Thursday, August 26, 2010

Salvaging Accidentally Frozen Foods

Technology is a fickle thing; refrigerators are no exception. Sometimes when trying to keep all the food in the fridge chilled, the temperature doesn't get dispersed evenly and then you might be in for trouble.
More than once, my fridge has managed to freeze foods that I hadn't intended to freeze, leading me to shake my head in disbelief at all the potentially ruined good. Once foods have been frozen, they will rarely be the same again.

The Science Behind Freezer Ruined Foods

I'm not big into writing science on my blog, because, from what I see, people are less interested in the hows and the whys of things than in the fact that their expensive food just got ruined, but in this case, a little biology and chemistry will help you understand that that food doesn't need to go into the garbage.

When water freezes, because of its unique molecular structure, it expands. All living things are made up of cells, each consisting of a cellular wall and cytoplasm, among other things. Cytoplasm is water based, so when things comprised of cells get frozen, the cytoplasm expands and ruptures the cell walls, much like what happens when you put a glass bottle of water in the freezer- it bursts.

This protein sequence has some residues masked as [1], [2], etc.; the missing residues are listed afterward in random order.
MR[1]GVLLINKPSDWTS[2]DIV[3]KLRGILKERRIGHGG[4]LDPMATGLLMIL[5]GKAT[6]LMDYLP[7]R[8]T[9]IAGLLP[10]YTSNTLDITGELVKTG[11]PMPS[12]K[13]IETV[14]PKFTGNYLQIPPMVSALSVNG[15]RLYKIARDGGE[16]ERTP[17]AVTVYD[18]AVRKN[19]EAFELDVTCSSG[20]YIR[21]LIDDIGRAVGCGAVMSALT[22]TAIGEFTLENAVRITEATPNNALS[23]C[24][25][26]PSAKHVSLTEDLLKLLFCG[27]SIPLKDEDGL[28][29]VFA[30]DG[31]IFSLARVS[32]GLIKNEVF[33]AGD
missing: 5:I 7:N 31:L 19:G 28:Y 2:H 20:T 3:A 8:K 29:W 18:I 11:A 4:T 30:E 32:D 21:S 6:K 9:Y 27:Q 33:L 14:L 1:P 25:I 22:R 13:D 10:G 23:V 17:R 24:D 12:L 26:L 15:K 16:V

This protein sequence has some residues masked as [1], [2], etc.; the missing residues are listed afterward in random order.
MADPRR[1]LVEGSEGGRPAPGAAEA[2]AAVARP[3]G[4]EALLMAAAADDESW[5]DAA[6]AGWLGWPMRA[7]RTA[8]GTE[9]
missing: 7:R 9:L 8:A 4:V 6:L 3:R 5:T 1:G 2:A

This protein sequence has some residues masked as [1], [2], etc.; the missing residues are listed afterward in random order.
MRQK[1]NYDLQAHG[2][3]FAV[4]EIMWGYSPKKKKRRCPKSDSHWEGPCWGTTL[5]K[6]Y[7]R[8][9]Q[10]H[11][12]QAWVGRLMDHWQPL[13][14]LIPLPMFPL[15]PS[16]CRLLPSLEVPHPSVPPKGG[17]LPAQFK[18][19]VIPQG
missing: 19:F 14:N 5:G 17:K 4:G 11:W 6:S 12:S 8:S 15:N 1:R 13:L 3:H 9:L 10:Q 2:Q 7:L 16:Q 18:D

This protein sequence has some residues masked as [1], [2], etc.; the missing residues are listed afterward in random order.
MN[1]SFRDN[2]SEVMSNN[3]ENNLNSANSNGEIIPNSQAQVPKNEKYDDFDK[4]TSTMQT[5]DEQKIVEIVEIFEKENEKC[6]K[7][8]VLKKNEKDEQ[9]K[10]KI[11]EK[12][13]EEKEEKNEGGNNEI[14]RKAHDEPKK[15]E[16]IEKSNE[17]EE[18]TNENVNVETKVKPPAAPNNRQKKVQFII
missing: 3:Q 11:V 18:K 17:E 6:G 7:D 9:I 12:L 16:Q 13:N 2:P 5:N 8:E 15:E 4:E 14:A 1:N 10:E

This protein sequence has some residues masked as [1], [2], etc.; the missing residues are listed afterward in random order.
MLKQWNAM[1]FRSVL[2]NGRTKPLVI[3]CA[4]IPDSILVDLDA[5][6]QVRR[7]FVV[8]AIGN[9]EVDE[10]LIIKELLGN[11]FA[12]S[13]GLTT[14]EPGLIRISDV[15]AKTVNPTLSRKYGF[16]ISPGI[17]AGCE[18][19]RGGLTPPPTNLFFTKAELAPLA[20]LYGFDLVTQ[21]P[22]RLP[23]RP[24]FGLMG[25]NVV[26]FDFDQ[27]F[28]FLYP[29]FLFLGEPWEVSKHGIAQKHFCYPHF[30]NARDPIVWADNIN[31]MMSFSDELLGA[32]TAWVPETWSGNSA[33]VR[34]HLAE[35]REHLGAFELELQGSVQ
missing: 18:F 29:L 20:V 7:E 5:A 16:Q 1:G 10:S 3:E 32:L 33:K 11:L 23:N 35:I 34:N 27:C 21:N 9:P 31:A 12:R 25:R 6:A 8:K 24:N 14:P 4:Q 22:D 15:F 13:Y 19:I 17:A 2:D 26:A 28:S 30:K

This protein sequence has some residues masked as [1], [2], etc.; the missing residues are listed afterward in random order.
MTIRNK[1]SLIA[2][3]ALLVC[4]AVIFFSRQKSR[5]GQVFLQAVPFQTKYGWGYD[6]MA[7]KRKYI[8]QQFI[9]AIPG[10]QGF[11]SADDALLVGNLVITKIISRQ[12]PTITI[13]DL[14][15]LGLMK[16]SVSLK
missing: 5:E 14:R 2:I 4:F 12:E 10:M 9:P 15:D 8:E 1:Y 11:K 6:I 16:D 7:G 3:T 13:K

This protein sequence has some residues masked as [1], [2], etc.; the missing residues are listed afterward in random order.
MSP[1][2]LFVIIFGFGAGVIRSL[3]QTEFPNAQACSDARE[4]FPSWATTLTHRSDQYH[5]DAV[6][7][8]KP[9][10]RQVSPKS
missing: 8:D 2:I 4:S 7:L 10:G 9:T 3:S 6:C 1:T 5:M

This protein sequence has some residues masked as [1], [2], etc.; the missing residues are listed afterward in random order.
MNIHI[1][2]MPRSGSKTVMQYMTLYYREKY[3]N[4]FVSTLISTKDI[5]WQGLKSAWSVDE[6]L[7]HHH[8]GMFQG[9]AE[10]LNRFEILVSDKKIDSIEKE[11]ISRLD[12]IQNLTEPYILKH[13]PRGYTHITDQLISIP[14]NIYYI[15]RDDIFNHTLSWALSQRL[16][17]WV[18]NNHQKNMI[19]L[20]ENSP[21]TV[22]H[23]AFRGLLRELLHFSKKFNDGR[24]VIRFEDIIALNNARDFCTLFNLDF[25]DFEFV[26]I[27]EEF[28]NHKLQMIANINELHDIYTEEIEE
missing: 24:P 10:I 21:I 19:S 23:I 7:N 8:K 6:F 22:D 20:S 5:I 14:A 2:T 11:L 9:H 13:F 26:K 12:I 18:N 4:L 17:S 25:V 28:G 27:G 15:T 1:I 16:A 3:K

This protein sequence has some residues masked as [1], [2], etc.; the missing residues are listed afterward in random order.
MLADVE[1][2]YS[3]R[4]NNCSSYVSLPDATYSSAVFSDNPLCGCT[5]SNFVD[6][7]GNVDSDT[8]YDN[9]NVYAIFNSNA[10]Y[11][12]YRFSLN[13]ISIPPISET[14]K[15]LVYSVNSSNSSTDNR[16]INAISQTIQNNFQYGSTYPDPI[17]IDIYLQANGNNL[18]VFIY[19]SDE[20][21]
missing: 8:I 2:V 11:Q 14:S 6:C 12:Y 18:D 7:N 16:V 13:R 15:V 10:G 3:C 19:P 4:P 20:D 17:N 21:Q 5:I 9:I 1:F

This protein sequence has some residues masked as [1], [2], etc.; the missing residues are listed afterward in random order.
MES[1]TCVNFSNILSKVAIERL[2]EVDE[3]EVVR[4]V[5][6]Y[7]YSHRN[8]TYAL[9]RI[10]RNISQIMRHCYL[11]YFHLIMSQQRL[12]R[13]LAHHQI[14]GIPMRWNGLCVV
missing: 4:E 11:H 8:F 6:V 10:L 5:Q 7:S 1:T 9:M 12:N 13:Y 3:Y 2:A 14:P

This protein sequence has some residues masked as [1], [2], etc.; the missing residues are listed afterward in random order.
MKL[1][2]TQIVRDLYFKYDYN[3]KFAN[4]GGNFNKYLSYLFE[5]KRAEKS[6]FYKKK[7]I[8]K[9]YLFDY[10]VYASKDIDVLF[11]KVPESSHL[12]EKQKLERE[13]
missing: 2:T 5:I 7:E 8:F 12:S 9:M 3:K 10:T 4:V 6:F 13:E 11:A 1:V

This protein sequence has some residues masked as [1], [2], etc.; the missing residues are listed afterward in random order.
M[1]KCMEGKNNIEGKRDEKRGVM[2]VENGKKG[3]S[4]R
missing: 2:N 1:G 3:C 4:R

Since vegetables and fruit are built up of cells, when they've been frozen and their cell membranes rupture, they end up with a distinctly different texture. In essence, they loose their crispness and wilt.

When raw vegetables get frozen, either accidentally or on purpose, they will never be as they originally were. Cucumbers will become soggy, lettuce will become wilty, and carrots will become soft.

Salvaging Accidentally Frozen Foods

Some vegetables are often sold frozen. If they're sold that way, you can rest assured that your food won't be ruined by having been frozen. Examples of commonly frozen veggies and fruit are:
  • Corn
  • Cauliflower
  • Carrots
  • Green beans
  • Peas
  • Broccoli
  • Strawberries
  • Raspberries
  • Onions
  • Celery
If these foods, or any of their ilk, become frozen by a malfunctioning fridge, just pretend that you bought them frozen and leave it at that.

Basically he consistency of a frozen raw vegetable will usually be similar to that of a cooked vegetable.

To salvage an accidentally frozen vegetable, if you use it in a cooked dish, most of the time no one will know.
  • Use frozen peppers in ratatouille or tomato sauce or stuff them as you would fresh peppers.